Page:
Decapeptyl

Decapeptyl

triptorelin

Manufacturer:

Ferring

Distributor:

DCH Auriga - Universal
/
Four Star
Full Prescribing Info
Contents
Triptorelin.
Description
Depot Injection: One pre‑filled syringe contains 3.75 mg triptorelin (as acetate) to be suspended in 1 ml solvent enclosed.
Following reconstitution, the medicinal product contains 3.69 mg/ml sodium corresponding to 0.160 mmol/ml.
Daily Injection: Each 0.1 mg/mL injectable solution contains triptorelin acetate 105 mcg equivalent to triptorelin 95.6 mcg, in a pH-adjusted aqueous sodium chloride solution.
Excipients/Inactive Ingredients: Depot Injection: One pre‑filled syringe with powder contains: Poly(glycolic acid‑co-lactic acid) (1:1) and Propylene glycol dicaprylocaprate.
One pre‑filled syringe with one ml suspension agent contains: Dextran 70, Polysorbate 80, Sodium chloride, Sodium dihydrogen phosphate dihydrate, Sodium hydroxide, and Water for injections.
Action
Pharmacotherapeutic group: Gonadorelin analogues. ATC code: L02AE04.
Pharmacology: Pharmacodynamics: Triptorelin is a synthetic decapeptide analogue of the natural GnRH. GnRH is a decapeptide, which is synthesised in the hypothalamus and regulates the biosynthesis and release of the gonadotrophins LH (luteinizing hormone) and FSH (follicle stimulating hormone) by the pituitary. Triptorelin stimulates the pituitary more strongly to secretion of LH and FSH than a comparable dose of gonadorelin, whereas the duration of action is longer. The increase of LH and FSH levels will initially lead to an increase of serum testosterone concentrations in men or serum estrogen concentrations in women. Chronic administration of a GnRH agonist results in an inhibition of pituitary LH- and FSH-secretion. This inhibition leads to a reduction in steroidogenesis, by which the serum estradiol concentration in women and the serum testosterone concentration in men fall to within the postmenopausal or castrate range, respectively, i.e. a hypogonadotrophic hypogonadal state.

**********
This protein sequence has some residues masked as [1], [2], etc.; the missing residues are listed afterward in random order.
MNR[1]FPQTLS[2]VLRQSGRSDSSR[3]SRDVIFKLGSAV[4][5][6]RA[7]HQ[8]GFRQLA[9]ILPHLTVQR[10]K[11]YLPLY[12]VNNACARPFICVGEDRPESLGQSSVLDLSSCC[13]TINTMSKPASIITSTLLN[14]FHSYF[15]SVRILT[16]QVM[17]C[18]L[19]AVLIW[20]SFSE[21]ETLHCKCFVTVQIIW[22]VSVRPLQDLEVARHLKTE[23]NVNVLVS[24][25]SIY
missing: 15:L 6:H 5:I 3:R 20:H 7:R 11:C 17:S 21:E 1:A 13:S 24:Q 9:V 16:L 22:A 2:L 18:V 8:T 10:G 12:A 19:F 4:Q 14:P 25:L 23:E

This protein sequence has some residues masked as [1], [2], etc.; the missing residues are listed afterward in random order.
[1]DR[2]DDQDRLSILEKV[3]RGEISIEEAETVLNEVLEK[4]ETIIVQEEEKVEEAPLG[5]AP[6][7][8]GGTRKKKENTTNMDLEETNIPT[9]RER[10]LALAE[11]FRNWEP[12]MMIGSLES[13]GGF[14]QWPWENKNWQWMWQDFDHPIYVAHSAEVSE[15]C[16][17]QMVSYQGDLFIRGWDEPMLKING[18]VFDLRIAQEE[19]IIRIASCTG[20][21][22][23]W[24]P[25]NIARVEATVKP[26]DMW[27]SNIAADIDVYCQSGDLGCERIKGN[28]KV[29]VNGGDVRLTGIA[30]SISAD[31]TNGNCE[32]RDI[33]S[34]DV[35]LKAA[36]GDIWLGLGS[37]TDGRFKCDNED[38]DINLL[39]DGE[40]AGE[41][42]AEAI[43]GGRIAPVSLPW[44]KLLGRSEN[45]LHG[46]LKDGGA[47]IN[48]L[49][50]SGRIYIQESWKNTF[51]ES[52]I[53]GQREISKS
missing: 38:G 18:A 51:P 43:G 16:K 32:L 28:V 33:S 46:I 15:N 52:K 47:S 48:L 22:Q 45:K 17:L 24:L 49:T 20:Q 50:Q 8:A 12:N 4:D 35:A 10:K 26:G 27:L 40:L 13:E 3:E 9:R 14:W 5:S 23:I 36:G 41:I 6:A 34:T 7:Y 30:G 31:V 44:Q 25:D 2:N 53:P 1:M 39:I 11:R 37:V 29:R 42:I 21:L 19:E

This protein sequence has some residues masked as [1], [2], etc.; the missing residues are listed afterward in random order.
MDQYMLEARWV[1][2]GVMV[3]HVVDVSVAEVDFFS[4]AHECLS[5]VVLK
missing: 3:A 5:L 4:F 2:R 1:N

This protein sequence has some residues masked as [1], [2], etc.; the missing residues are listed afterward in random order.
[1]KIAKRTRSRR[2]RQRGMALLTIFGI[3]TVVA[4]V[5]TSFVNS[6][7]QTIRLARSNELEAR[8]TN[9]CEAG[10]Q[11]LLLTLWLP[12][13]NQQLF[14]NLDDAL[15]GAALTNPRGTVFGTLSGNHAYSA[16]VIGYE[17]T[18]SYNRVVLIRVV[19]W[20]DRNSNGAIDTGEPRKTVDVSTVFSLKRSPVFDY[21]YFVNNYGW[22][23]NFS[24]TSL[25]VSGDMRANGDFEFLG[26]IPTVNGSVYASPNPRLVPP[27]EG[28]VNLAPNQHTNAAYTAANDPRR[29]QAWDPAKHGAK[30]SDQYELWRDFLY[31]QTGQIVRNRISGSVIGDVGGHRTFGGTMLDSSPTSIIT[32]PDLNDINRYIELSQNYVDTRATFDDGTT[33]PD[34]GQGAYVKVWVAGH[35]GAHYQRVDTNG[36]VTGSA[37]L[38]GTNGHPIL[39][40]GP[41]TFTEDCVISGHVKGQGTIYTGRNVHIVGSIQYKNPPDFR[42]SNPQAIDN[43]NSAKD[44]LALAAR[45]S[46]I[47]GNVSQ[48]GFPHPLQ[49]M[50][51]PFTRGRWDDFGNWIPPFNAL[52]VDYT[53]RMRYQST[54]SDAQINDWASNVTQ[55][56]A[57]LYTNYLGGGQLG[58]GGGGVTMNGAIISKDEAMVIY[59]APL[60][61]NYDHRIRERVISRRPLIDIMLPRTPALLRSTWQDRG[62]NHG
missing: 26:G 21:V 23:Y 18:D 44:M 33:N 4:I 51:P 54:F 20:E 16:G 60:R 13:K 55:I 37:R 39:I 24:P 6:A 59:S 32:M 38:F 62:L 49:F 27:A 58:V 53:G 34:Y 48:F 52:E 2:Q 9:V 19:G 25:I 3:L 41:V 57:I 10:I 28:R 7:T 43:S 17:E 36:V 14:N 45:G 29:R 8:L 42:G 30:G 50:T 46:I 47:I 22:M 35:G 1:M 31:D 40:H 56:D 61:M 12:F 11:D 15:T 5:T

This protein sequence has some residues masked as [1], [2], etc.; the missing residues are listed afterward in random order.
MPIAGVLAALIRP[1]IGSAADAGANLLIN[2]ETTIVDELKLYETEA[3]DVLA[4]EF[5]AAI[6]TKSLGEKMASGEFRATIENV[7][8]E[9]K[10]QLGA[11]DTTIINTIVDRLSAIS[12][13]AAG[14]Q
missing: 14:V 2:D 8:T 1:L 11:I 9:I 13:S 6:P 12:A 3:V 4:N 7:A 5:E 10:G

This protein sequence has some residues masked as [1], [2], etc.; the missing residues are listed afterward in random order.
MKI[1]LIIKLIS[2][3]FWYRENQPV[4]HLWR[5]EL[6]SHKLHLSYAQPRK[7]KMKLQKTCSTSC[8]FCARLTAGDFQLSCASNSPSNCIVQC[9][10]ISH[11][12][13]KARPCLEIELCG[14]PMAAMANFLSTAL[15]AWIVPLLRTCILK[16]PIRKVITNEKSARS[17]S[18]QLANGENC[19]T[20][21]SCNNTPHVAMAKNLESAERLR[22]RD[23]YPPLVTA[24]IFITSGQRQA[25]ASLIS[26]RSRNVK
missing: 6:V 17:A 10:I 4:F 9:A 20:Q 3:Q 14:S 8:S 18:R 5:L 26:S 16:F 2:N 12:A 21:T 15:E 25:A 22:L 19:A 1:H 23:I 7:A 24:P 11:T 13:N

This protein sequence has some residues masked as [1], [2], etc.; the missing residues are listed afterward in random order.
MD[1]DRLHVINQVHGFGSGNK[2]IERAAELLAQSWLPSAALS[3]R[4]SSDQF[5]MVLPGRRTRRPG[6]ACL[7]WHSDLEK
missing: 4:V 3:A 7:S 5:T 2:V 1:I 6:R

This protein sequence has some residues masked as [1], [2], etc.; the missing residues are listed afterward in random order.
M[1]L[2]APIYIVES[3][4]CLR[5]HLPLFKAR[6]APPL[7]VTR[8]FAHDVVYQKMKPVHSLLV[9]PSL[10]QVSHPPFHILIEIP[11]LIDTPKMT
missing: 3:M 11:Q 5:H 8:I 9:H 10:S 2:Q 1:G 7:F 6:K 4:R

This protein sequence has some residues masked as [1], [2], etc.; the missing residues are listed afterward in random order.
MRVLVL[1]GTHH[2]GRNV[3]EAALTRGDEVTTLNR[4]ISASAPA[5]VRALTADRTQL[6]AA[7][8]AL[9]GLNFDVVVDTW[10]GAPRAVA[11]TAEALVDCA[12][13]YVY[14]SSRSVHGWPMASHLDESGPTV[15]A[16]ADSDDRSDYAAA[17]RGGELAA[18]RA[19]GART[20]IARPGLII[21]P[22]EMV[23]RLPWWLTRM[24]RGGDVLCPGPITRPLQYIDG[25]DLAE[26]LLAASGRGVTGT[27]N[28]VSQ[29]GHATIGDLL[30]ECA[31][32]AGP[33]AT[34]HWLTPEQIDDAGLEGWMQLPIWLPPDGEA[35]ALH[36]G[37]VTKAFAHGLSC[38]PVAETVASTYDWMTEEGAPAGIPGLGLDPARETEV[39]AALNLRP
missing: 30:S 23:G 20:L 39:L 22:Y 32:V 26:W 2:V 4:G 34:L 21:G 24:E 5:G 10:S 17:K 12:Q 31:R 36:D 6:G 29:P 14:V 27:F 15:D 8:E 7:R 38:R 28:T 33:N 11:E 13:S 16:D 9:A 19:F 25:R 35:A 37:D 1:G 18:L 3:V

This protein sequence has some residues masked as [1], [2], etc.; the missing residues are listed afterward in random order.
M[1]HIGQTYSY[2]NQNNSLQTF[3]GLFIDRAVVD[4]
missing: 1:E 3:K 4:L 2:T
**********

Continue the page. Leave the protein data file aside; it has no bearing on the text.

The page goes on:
In children with precocious puberty, the concentration of estradiol or testosterone will decrease to within the prepubertal range.
Plasma DHEAS (dihydroepiandrostenedion sulphate) levels are not influenced.
Therapeutically, this leads to a decrease in growth of testosterone-sensitive prostate tumours in men, and to reduction of endometriosis foci and estrogen-dependent uterus myomas in women. Regarding uterine myoma, maximal benefit of treatment is observed in women with anemia (haemoglobin ≤ 8 g/dl).
In children suffering from CPP, triptorelin treatment leads to a suppression of the secretion of gonadotropins, estradiol, and testosterone to prepubertal levels. This results in arrest or even regression of pubertal signs and an increase in adult height prediction in CPP patients.
Pharmacokinetics: Depot Injection: After intramuscular administration of DECAPEPTYL CR, the plasma concentrations of triptorelin are determined by the (slow) degradation of the poly(glycolic acid‑co-lactic acid) (1:1) polymer. The mechanism inherent to this administration form enables this controlled release of triptorelin from the polymer.